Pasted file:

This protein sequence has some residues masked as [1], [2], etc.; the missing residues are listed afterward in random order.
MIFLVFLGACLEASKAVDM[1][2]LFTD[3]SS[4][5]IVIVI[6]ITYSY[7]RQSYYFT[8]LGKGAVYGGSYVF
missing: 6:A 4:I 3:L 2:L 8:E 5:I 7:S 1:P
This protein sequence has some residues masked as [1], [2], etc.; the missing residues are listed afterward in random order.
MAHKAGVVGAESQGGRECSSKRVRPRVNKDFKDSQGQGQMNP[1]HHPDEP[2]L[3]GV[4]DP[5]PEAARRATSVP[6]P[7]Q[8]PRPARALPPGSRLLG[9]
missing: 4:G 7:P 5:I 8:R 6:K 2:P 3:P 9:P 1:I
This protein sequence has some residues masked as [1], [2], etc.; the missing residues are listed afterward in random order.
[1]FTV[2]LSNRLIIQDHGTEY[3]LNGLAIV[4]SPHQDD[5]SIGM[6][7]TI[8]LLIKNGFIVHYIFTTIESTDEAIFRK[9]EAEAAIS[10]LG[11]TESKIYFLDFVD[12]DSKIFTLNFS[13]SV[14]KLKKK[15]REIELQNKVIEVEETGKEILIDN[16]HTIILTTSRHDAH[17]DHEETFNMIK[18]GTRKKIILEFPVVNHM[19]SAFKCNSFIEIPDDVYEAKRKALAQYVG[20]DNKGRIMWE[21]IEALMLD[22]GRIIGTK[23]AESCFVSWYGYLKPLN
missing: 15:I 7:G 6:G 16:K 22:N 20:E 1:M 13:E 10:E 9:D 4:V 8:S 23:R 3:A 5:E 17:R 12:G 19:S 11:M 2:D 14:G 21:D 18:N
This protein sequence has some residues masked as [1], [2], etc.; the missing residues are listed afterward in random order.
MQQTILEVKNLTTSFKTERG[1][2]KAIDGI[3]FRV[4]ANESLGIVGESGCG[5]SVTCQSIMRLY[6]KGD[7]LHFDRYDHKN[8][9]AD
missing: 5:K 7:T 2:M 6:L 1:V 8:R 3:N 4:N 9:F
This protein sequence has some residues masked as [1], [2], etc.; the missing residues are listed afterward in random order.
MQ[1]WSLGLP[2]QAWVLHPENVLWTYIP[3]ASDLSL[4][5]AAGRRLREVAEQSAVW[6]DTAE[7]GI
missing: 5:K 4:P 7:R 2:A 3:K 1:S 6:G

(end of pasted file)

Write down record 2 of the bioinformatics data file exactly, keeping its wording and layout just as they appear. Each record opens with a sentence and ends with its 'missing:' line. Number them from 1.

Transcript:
This protein sequence has some residues masked as [1], [2], etc.; the missing residues are listed afterward in random order.
MAHKAGVVGAESQGGRECSSKRVRPRVNKDFKDSQGQGQMNP[1]HHPDEP[2]L[3]GV[4]DP[5]PEAARRATSVP[6]P[7]Q[8]PRPARALPPGSRLLG[9]
missing: 4:G 7:P 5:I 8:R 6:K 2:P 3:P 9:P 1:I